DROGHEDA, Ireland — Brian and Rosie Condra grew up poor. But as prosperity washed over Ireland in the first decade of the 21st century, they managed to buy
a modest house, start saving for their children’s future and, for once, do more than simply make ends meet.“We were on the up and up,” Mr. Condra said.Their fortunes suddenly changed, though, when Ireland’s banks went bust. Unlike Iceland, which did not save its debt-ridden banks, the Irish government decided taxpayers would pay the full bill, which adds up to more than 10,000 euros per person.Mr. Condra’s pay was gradually whittled down. He now earns 240 euros ($344) less a month, and his wife’s income fell after she cut her work hours to stay home and reduce their child care expenses.The forced austerity is tough, but his biggest fear, Mr. Condra said, looking at his three young children as they pried open a chessboard, “is that my kids will get caught up in a poverty trap.”The couple has stopped setting aside money for higher education so they can meet the mortgage payments. They no longer pay their electricity bill on time and have begun scrimping on items they took for granted, like butter. Birthday parties for their children have been stopped; a vacation trip is out of the question.(...)In the meantime, Mr. Condra added, “you have to hope for the best and plan for the worst. Because in Ireland, we haven’t gotten past the worst yet.”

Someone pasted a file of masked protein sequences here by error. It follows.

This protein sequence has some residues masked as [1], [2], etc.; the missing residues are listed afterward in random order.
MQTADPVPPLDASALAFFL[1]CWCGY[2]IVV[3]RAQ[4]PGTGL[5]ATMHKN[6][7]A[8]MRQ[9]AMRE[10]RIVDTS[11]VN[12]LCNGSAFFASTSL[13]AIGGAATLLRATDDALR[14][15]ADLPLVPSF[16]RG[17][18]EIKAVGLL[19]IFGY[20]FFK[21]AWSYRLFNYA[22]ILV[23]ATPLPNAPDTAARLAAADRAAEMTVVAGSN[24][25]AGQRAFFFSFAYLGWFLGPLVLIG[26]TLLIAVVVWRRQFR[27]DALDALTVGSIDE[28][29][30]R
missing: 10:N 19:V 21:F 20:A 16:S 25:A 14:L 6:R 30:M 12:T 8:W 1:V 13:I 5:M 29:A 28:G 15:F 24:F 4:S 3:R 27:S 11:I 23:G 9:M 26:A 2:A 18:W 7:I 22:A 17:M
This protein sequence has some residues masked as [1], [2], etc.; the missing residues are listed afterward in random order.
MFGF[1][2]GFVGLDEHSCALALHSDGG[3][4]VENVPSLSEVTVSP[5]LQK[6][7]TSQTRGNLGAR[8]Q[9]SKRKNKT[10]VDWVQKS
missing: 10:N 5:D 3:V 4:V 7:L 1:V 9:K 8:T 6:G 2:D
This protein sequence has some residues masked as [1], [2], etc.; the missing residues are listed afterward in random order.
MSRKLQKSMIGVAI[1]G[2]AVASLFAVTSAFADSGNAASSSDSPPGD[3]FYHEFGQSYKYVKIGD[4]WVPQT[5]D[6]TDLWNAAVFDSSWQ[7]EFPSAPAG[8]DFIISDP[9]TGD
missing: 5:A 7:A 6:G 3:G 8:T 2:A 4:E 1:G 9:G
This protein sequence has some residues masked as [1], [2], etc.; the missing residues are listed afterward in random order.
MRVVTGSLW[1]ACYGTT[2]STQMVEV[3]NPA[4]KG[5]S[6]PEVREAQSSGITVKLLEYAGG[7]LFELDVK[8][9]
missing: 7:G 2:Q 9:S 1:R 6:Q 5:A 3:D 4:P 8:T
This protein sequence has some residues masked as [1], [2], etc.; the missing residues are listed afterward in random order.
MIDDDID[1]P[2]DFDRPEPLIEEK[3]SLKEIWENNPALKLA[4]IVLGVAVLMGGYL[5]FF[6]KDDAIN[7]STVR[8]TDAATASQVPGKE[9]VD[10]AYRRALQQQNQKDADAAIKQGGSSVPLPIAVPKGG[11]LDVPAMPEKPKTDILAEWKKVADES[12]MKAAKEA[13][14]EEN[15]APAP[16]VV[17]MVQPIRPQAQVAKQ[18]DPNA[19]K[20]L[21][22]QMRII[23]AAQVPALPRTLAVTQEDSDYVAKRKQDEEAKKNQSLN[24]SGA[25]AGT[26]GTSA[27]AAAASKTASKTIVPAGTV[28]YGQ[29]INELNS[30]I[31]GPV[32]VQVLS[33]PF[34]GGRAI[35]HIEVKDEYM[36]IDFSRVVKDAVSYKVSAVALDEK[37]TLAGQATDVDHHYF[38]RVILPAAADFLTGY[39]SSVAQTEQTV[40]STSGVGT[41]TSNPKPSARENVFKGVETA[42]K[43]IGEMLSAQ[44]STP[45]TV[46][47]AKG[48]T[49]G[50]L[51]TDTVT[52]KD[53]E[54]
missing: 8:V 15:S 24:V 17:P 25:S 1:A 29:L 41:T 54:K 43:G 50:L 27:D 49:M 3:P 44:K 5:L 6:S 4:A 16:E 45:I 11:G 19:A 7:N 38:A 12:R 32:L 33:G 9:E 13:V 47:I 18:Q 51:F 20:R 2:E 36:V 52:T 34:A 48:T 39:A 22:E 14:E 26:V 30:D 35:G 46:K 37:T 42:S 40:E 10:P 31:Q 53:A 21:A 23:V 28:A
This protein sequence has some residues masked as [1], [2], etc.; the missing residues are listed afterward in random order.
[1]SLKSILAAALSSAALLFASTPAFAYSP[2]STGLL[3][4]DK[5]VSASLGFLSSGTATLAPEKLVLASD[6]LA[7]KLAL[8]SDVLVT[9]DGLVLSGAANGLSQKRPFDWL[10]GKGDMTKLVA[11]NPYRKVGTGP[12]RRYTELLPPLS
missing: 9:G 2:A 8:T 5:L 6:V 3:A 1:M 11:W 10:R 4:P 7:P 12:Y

"You have to hope for the best and plan for the worst" Discuss.J'ai ce sujet à faire pour demain, je dois faire 150 mots mais je ne sais pas comment commencer, quoi mettre et l'anglais et moi ça fait 2.
Merci de votre aide.